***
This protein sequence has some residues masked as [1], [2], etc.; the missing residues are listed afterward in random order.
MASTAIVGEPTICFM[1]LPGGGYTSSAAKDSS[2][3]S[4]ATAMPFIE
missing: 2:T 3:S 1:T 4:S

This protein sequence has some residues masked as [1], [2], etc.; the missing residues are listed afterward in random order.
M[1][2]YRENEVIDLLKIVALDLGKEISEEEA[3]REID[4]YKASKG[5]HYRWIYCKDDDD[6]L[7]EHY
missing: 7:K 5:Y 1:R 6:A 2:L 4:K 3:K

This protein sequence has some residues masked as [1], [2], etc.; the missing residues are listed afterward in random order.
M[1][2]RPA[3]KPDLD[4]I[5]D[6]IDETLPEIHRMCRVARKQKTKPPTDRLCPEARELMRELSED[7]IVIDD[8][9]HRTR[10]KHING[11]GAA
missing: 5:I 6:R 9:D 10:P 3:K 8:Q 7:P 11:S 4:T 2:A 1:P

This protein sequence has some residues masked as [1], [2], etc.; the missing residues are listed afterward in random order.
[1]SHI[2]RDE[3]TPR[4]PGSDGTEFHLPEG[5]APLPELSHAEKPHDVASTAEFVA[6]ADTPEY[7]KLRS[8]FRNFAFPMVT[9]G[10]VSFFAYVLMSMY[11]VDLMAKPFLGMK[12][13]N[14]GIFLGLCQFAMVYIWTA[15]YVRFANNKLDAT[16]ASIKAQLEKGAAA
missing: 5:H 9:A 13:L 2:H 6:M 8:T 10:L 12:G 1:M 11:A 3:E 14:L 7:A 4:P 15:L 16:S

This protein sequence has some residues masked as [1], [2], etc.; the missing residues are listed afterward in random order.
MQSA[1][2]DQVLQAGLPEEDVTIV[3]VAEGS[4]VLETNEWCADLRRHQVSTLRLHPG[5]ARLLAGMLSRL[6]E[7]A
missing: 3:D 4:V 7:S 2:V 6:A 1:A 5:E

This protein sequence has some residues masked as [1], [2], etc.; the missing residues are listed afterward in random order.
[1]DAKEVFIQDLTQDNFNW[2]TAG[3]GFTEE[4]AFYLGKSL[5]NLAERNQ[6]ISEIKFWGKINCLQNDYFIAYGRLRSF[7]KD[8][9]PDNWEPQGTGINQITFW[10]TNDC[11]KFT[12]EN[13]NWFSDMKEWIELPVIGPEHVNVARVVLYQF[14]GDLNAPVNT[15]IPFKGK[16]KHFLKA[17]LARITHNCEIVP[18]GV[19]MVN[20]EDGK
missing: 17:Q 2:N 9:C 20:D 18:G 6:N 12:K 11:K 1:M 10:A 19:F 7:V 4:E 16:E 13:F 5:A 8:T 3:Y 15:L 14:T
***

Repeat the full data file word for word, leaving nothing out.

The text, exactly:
This protein sequence has some residues masked as [1], [2], etc.; the missing residues are listed afterward in random order.
MASTAIVGEPTICFM[1]LPGGGYTSSAAKDSS[2][3]S[4]ATAMPFIE
missing: 2:T 3:S 1:T 4:S

This protein sequence has some residues masked as [1], [2], etc.; the missing residues are listed afterward in random order.
M[1][2]YRENEVIDLLKIVALDLGKEISEEEA[3]REID[4]YKASKG[5]HYRWIYCKDDDD[6]L[7]EHY
missing: 7:K 5:Y 1:R 6:A 2:L 4:K 3:K

This protein sequence has some residues masked as [1], [2], etc.; the missing residues are listed afterward in random order.
M[1][2]RPA[3]KPDLD[4]I[5]D[6]IDETLPEIHRMCRVARKQKTKPPTDRLCPEARELMRELSED[7]IVIDD[8][9]HRTR[10]KHING[11]GAA
missing: 5:I 6:R 9:D 10:P 3:K 8:Q 7:P 11:S 4:T 2:A 1:P

This protein sequence has some residues masked as [1], [2], etc.; the missing residues are listed afterward in random order.
[1]SHI[2]RDE[3]TPR[4]PGSDGTEFHLPEG[5]APLPELSHAEKPHDVASTAEFVA[6]ADTPEY[7]KLRS[8]FRNFAFPMVT[9]G[10]VSFFAYVLMSMY[11]VDLMAKPFLGMK[12][13]N[14]GIFLGLCQFAMVYIWTA[15]YVRFANNKLDAT[16]ASIKAQLEKGAAA
missing: 5:H 9:A 13:L 2:H 6:M 8:T 10:L 12:G 1:M 11:A 3:E 14:L 7:A 4:P 15:L 16:S

This protein sequence has some residues masked as [1], [2], etc.; the missing residues are listed afterward in random order.
MQSA[1][2]DQVLQAGLPEEDVTIV[3]VAEGS[4]VLETNEWCADLRRHQVSTLRLHPG[5]ARLLAGMLSRL[6]E[7]A
missing: 3:D 4:V 7:S 2:V 6:A 1:A 5:E

This protein sequence has some residues masked as [1], [2], etc.; the missing residues are listed afterward in random order.
[1]DAKEVFIQDLTQDNFNW[2]TAG[3]GFTEE[4]AFYLGKSL[5]NLAERNQ[6]ISEIKFWGKINCLQNDYFIAYGRLRSF[7]KD[8][9]PDNWEPQGTGINQITFW[10]TNDC[11]KFT[12]EN[13]NWFSDMKEWIELPVIGPEHVNVARVVLYQF[14]GDLNAPVNT[15]IPFKGK[16]KHFLKA[17]LARITHNCEIVP[18]GV[19]MVN[20]EDGK
missing: 17:Q 2:N 9:C 20:D 18:G 6:N 12:K 11:K 1:M 10:A 19:F 7:V 4:E 16:E 13:F 5:A 8:T 3:Y 15:L 14:T